Bacterial-ribosome structure-based rational design, synthesis and biological evaluation of new families of antibiotics

Grants and Contracts Details


In this proposed study, we will utilize the information obtained from the solved structure of the bacterial ribosome and recent year's progress in the understanding of how ribosome-targeting antibiotics bind to their ribosomal target site for the development of novel families of antimicrobial agents. In designing the proposed novel ribosome-targeting antibiotics, we will focus on strategies to evade several bacterial resistance mechanisms and offer new directions for structure-based development of broad-spectrum antibiotics. The design of the novel antimicrobial agents will be based on the incorporation of binding motifs from P-site and Asite targeting antibiotics to form novel molecules that will interact with the bacterial ribosome using novel sets of interactions. We will study the protein synthesis inhibition potency of the novel antimicrobials by in vitro and in vivo translation assays. We will also study the ability of the proposed antimicrobials to evade the action of a large variety of antibiotic-deactivating enzymes, which are currently one of the leading causes for the loss of efficacy of clinically used ribosome-targeting antibiotics. The antimicrobial activities of the novel antibiotics will be studied by several microbiological tests on a broad spectrum of pathogenic and drug-resistant Grampositive and Gram-negative bacterial strains. To achieve our proposed research goals, we will integrate the organic chemistry and microbiological expertise of the Fridman group with the biochemical, microbiological, and crystallography expertise of the Garneau-Tsodikova group. The results of the proposed research are likely lead to novel antibiotics with unique target binding modes and efficacy against a variety of bacteria.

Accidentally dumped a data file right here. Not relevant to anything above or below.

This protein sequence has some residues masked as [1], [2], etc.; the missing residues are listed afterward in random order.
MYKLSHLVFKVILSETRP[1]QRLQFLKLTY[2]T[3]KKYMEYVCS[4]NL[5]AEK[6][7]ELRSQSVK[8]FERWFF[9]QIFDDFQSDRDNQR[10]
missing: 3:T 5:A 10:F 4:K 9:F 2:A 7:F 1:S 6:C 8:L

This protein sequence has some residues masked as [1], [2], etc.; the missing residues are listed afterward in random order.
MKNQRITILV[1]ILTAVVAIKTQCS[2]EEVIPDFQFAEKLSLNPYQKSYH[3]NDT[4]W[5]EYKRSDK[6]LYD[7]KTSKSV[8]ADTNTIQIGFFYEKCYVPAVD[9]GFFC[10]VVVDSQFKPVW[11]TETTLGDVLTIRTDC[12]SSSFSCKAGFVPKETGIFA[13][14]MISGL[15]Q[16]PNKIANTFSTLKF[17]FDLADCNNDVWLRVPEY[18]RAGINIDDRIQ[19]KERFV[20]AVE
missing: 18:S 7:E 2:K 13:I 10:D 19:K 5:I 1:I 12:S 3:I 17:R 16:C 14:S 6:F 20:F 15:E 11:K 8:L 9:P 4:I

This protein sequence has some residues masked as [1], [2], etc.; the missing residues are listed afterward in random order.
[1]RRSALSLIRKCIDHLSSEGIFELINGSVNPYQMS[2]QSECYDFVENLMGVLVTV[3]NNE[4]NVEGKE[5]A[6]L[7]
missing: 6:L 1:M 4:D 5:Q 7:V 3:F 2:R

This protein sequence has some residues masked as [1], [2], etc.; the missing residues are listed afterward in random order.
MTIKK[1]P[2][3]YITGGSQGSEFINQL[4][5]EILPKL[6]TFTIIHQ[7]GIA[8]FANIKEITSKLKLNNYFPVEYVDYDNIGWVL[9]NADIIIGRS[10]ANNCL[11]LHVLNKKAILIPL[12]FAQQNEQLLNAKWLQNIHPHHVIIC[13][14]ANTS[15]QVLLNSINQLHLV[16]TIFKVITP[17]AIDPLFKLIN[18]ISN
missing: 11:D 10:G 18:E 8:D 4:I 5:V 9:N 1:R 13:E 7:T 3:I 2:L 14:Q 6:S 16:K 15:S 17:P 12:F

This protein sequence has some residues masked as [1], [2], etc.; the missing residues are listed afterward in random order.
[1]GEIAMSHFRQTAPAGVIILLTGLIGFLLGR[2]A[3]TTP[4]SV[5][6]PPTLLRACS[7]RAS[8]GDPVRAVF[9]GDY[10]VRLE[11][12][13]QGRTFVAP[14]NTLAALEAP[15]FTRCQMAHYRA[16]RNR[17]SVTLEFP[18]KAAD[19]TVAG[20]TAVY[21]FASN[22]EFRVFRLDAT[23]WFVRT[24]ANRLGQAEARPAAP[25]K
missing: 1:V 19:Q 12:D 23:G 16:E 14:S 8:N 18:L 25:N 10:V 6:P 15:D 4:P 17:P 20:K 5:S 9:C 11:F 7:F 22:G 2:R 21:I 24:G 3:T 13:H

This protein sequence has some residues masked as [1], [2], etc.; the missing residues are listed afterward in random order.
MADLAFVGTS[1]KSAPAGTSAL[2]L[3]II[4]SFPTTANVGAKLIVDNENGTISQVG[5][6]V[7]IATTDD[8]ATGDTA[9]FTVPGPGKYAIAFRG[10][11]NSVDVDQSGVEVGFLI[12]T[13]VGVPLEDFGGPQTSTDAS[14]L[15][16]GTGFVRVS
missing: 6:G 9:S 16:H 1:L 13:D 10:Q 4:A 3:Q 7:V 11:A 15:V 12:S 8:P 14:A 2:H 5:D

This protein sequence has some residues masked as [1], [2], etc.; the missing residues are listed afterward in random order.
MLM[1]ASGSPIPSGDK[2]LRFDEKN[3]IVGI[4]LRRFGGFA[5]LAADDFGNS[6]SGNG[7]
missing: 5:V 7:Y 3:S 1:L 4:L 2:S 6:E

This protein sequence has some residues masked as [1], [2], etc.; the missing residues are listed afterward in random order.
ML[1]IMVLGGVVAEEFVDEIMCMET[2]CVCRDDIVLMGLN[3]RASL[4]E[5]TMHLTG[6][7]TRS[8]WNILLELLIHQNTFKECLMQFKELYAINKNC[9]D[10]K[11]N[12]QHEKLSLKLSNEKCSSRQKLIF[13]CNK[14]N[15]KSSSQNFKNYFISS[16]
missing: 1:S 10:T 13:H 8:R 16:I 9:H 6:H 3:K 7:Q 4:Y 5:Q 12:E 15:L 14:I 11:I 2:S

Effective start/end date10/1/139/30/17


  • US-Israel Binational Science Foundation: $115,770.00


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